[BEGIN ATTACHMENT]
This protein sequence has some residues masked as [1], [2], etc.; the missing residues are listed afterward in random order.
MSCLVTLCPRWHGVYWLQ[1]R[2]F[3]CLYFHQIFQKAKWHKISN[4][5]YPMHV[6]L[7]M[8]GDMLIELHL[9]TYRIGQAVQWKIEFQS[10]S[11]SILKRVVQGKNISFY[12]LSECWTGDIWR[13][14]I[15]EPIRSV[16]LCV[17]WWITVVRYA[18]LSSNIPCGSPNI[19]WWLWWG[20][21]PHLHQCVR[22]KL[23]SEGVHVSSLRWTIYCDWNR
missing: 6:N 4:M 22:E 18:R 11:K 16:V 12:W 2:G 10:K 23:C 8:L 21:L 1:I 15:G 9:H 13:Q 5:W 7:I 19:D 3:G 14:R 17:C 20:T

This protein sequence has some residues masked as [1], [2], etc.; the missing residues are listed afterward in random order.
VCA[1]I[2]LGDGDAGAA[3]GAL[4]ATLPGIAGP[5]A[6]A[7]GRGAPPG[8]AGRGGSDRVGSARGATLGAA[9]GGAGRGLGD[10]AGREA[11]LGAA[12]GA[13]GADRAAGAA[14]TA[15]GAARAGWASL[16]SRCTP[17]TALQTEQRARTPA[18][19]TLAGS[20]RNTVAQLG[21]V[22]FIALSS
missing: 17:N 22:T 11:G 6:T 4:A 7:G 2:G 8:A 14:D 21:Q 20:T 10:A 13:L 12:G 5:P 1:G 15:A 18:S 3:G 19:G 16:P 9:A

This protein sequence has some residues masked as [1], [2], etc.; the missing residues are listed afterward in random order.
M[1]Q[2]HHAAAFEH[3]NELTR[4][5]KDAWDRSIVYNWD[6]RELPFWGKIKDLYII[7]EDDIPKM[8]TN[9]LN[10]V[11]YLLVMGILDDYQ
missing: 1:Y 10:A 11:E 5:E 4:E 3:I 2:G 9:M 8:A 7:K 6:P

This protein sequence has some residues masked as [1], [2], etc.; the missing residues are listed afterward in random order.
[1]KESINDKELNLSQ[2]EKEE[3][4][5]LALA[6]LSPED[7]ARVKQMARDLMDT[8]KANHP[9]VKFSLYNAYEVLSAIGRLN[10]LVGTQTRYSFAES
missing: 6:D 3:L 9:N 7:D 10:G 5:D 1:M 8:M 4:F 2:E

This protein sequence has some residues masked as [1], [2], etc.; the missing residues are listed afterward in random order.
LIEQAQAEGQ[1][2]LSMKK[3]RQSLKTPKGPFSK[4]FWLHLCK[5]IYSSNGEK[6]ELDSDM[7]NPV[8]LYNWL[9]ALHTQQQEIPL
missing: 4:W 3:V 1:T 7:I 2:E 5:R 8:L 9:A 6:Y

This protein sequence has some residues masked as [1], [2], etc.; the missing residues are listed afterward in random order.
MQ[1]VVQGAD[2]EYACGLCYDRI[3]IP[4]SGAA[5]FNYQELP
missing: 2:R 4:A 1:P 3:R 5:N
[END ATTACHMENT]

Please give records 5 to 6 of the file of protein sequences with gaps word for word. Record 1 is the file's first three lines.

This protein sequence has some residues masked as [1], [2], etc.; the missing residues are listed afterward in random order.
LIEQAQAEGQ[1][2]LSMKK[3]RQSLKTPKGPFSK[4]FWLHLCK[5]IYSSNGEK[6]ELDSDM[7]NPV[8]LYNWL[9]ALHTQQQEIPL
missing: 4:W 3:V 1:T 7:I 2:E 5:R 8:L 9:A 6:Y

This protein sequence has some residues masked as [1], [2], etc.; the missing residues are listed afterward in random order.
MQ[1]VVQGAD[2]EYACGLCYDRI[3]IP[4]SGAA[5]FNYQELP
missing: 2:R 4:A 1:P 3:R 5:N